Best-selling authors of the Adventures on Trains series, M.G. Leonard and Sam Sedgman, teamed up with Network Rail this afternoon to take schoolchildren from Glasgow on a fun-packed literary adventure aboard Porterbrook's HydroFLEX train celebrating Transport Day at the climate change conference.
Children from St. Roch's Primary School were joined by the authors and engineers from Network Rail and Porterbrook to learn about the secrets of storytelling and how technology is powering rail’s green revolution in Britain.
The children had taken part in a recent competition organised by Scotland’s Railway, asking children from primary schools in Scotland to find creative ways to encourage people to live a bit greener and travel by train.
They also had the chance to meet Prime Minister Boris Johnson, who was on board to get a closer look at the British technology which will play an important role in making rail travel even greener.
Maya and Sam’s fifth book, titled Sabotage on the Solar Express, will be released in February next year, featuring a train of the future powered by solar panels and hydrogen fuel cells.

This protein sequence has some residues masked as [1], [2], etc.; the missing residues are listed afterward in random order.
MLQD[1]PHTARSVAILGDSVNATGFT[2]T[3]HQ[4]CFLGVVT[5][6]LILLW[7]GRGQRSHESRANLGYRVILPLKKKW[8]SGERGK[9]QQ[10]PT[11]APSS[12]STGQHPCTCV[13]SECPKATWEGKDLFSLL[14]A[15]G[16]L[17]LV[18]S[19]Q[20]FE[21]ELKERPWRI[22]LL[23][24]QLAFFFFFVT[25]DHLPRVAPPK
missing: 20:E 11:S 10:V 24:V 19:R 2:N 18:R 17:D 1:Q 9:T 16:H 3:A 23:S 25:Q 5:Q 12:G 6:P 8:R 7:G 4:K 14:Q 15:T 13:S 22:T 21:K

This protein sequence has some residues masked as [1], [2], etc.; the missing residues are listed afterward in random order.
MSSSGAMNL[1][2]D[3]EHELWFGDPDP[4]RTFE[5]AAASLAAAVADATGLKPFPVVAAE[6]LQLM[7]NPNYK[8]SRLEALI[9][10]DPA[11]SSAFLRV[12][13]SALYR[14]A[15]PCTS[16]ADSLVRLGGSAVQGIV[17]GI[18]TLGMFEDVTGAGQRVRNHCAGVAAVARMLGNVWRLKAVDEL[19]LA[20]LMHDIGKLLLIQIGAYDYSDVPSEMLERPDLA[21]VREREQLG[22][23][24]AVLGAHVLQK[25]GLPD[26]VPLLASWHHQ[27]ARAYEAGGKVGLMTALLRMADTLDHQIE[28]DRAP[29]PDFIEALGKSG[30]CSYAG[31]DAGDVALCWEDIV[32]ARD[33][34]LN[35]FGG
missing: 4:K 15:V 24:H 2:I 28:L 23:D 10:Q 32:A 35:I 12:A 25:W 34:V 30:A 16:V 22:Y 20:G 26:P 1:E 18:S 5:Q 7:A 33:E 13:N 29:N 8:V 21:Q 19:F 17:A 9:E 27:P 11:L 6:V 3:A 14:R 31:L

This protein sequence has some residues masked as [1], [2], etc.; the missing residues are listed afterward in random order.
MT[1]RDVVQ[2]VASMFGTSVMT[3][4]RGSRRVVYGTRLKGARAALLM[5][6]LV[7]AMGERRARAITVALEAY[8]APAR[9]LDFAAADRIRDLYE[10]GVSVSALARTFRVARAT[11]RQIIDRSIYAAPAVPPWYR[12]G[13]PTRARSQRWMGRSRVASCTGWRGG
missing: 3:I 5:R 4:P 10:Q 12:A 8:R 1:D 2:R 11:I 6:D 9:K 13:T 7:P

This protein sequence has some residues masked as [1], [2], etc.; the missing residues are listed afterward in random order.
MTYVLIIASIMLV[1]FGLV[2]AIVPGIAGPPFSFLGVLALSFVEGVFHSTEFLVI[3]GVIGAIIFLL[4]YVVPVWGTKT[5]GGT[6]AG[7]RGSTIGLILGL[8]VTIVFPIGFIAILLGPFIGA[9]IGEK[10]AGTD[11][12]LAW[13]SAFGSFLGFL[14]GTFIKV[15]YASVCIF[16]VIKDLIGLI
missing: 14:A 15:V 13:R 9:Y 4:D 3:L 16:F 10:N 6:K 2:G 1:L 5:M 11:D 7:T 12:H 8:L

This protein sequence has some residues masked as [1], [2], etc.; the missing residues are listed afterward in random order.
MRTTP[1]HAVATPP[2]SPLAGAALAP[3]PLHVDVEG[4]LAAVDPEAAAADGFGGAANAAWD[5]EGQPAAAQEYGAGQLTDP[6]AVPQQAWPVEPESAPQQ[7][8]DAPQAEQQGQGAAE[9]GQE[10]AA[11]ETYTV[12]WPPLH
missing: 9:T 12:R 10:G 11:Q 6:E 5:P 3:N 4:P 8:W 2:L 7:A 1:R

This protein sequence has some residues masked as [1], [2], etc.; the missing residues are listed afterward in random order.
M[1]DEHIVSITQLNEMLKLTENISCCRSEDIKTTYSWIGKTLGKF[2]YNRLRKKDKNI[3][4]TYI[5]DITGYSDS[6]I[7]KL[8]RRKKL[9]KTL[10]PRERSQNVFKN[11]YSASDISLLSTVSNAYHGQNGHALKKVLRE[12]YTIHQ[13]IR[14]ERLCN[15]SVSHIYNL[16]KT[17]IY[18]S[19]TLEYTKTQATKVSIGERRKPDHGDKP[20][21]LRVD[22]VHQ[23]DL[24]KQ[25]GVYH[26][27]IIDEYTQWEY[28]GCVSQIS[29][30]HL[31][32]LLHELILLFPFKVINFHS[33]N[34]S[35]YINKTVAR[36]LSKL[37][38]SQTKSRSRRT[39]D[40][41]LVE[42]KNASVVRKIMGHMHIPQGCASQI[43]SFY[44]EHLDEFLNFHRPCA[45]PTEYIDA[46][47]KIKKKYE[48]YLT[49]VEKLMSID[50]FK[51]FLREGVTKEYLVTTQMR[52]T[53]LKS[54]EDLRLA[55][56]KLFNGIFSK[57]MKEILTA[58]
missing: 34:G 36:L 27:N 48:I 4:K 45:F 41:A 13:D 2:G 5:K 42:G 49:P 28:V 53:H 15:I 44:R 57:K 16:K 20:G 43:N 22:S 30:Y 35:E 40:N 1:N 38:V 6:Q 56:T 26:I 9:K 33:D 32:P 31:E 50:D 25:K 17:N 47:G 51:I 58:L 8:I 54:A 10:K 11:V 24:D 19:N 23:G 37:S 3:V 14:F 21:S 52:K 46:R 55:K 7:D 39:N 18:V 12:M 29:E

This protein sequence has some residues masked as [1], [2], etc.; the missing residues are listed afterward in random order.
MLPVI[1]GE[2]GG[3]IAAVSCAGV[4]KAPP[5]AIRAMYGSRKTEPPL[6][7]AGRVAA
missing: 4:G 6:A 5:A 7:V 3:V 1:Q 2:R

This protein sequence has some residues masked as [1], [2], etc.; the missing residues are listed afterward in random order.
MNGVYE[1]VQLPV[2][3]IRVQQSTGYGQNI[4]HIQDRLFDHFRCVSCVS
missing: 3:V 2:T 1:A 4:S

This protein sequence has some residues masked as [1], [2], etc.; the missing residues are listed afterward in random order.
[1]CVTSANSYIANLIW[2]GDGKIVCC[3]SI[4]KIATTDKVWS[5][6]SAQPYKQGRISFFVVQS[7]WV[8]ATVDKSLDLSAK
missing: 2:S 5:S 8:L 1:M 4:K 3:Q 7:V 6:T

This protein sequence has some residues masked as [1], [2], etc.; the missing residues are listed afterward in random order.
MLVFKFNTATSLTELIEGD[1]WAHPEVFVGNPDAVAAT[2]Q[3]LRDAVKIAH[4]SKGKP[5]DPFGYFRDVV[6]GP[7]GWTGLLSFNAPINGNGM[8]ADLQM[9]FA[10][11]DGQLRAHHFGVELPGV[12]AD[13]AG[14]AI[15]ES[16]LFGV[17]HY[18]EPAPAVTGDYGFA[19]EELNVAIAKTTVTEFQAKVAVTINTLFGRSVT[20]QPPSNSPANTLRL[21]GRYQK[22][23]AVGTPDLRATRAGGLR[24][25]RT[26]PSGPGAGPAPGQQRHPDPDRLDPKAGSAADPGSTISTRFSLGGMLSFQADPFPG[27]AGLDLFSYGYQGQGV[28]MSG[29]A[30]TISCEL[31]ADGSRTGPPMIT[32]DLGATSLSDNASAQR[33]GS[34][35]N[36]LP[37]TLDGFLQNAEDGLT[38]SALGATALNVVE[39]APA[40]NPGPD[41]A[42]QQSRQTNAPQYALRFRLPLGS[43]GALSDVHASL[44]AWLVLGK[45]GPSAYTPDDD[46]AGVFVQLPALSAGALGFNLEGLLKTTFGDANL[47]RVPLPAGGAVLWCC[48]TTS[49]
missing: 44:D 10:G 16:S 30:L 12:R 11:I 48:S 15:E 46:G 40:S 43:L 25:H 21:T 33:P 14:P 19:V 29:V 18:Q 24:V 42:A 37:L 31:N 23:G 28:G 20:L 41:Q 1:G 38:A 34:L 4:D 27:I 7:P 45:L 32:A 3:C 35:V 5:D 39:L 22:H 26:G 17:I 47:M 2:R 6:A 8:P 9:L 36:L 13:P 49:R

Just like the train in the next book, the Porterbrook HydroFLEX is a hybrid train that can be powered by hydrogen fuel cells and the overhead electric wires.
Whilst on board, the children were treated to a tour of the HydroChamber, where hydrogen will be stored to power the train, and were given a reading of Maya and Sam's most recently published book, Danger at Dead Man’s Pass. They also took part in an imaginative activity to get them thinking about the joy of train travel and how we can make trains greener in the future, and discussed their ideas with engineers from Network Rail and Porterbrook.
Last year, Network Rail became the first railway company in the world to commit to the most stretching science-based targets for reducing carbon. A key part of the strategy for achieving those targets is decarbonising traction energy through further overhead line electrification and using alternative fuels, including hydrogen and battery-powered trains.